While the term “fair market value” is not defined in the statute, it is widely defined in case law and various Treasury Regulations as the price at which a buyer would be willing to purchase the noncash property in an arm’s-length transaction [See, e.g., Treasury Regulations section 25.2512-1; fair market value for purposes of gift tax is the “price at which such property would change hands between a willing buyer and a willing seller, neither being under any compulsion to buy or to sell, and both having reasonable knowledge of relevant facts.”] When a taxpayer elects to use the “closed transaction” method, the “fair market value of [the] contingent payment obligation shall be determined by disregarding any restrictions on transfer imposed by agreement or under local law” [Treasury Regulations section 15a.453-1(d)(2)(iii)]. Moreover, the “fair market value of a contingent payment obligation may be ascertained from, and in no event shall be considered to be less than, the fair market value of the property sold (less the amount of any other consideration received in the sale).”

Accordingly, if a taxpayer elects this method, it is imperative that she adequately determine the fair market value of the contingent obligations at the time of the sale closing. Ideally, this will be done with the assistance and expertise of an appraiser who can value the contingent obligation, or through other independently verifiable means, such as reference to a public market for identical or similar contingent obligations. Importantly, as noted in the Treasury Regulations, if the purchase agreement restricts the seller from transferring the right to contingent payments, this restriction cannot be considered for valuation purposes.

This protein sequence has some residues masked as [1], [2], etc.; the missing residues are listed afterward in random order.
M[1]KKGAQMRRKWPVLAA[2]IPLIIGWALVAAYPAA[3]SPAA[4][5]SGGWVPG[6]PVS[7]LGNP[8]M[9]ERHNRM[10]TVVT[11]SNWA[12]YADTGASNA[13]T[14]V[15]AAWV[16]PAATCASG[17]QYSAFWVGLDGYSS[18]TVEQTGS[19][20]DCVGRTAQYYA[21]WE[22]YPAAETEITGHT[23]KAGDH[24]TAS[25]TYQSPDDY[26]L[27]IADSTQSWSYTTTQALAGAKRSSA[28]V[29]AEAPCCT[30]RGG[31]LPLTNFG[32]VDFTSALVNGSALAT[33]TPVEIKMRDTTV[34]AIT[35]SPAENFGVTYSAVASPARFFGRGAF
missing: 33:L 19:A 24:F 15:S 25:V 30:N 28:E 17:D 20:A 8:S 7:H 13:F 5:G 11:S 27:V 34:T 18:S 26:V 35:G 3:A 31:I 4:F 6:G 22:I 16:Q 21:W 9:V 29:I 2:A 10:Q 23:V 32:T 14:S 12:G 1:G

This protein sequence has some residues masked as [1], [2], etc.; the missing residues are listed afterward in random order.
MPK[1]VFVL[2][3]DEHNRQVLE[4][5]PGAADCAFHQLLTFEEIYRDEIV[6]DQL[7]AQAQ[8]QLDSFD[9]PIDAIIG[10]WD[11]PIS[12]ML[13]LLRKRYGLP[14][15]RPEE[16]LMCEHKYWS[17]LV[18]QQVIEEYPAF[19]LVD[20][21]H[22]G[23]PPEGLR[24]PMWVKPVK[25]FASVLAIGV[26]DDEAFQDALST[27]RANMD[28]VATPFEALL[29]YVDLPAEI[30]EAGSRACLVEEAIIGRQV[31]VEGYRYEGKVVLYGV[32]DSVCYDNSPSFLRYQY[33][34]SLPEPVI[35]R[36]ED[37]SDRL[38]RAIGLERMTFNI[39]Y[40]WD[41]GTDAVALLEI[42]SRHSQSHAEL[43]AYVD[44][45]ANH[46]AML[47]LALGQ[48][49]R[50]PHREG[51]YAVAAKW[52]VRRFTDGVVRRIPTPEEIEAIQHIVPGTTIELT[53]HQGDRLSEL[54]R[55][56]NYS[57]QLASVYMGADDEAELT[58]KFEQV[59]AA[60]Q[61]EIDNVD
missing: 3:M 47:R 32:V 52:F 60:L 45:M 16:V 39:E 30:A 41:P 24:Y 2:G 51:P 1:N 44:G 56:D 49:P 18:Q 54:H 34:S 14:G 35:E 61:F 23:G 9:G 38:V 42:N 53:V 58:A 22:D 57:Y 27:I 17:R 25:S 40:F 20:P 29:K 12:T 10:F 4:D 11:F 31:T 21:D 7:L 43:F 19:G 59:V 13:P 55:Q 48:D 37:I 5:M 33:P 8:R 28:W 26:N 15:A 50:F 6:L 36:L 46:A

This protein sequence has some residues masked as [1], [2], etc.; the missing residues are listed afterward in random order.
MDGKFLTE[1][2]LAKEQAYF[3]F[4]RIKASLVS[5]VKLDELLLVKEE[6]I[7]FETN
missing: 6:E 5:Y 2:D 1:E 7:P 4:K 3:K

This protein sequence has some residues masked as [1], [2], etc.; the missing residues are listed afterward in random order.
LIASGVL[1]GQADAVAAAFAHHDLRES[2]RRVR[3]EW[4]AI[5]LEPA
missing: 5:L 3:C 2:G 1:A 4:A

Unlike the installment method, the closed transaction method allows taxpayers to fully recover their basis in the sold property in the year of the transaction. Moreover, unlike the installment method, there is no interest payable to the IRS for “deferred” payments with a “face amount” exceeding $5 million. The downsides to the closed method include the requirement that the taxpayer pay tax on the fair market value of the contingent obligation (assuming the taxpayer realizes a gain from the sale), even though such payments may never materialize. This method is likely favorable for those taxpayers with a high basis in the sold property but where the contingent payments are unlikely to be realized. When contingent obligations are unlikely to be met, the fair market value of such obligations will likely be relatively low in the year of the transaction. The benefit of fully recovering basis under such scenarios will often outweigh the added costs of reporting a gain equal to the fair market value of the contingent obligations.

Unlike the installment method, the closed transaction method allows taxpayers to fully recover their basis in the sold property in the year of the transaction.

The Open Transaction Method

The final method available, which is also often the most favorable for taxpayers, is the “open transaction” method [see Burnet v. Logan, 283 U.S. 404 (1931)]. It is reserved for those “rare and extraordinary cases involving sales for a contingent payment obligation in which the fair market value of the obligation … cannot reasonably be ascertained” [Treasury Regulations section 15a.453-1(d)(2)(iii)].

Under the open transaction method, a taxpayer is taxed on sale proceeds as they are realized, and the basis is immediately recovered rather than deferred. The IRS is aware that taxpayers, if given the option, would likely choose the open transaction method. To discourage taxpayers from electing this method, the IRS has issued a warning in its regulations that any such transaction will be scrutinized, hinting at an almost certain audit [Treasury Regulations section 15a.453-1(d)(2)(iii)]. To survive such an audit (or a subsequent court case), taxpayers would be advised to retain an expert who could competently testify to the fact that the contingent obligations cannot be valued.

Choose Carefully

It is important that taxpayers and their advisors consider the nature of the transaction involving contingent obligations, the likelihood that the contingent payments will be realized, and the amount of future-year potential payments when choosing the appropriate tax-reporting method. Because the method of accounting for a transaction is usually irrevocable, once a taxpayer makes a method election, that method will likely govern regardless of the eventual outcome of the contingent consideration.

Stephen A. Josey, JD, is an associate at Kostelanetz & Fink LLP, New York, N.Y.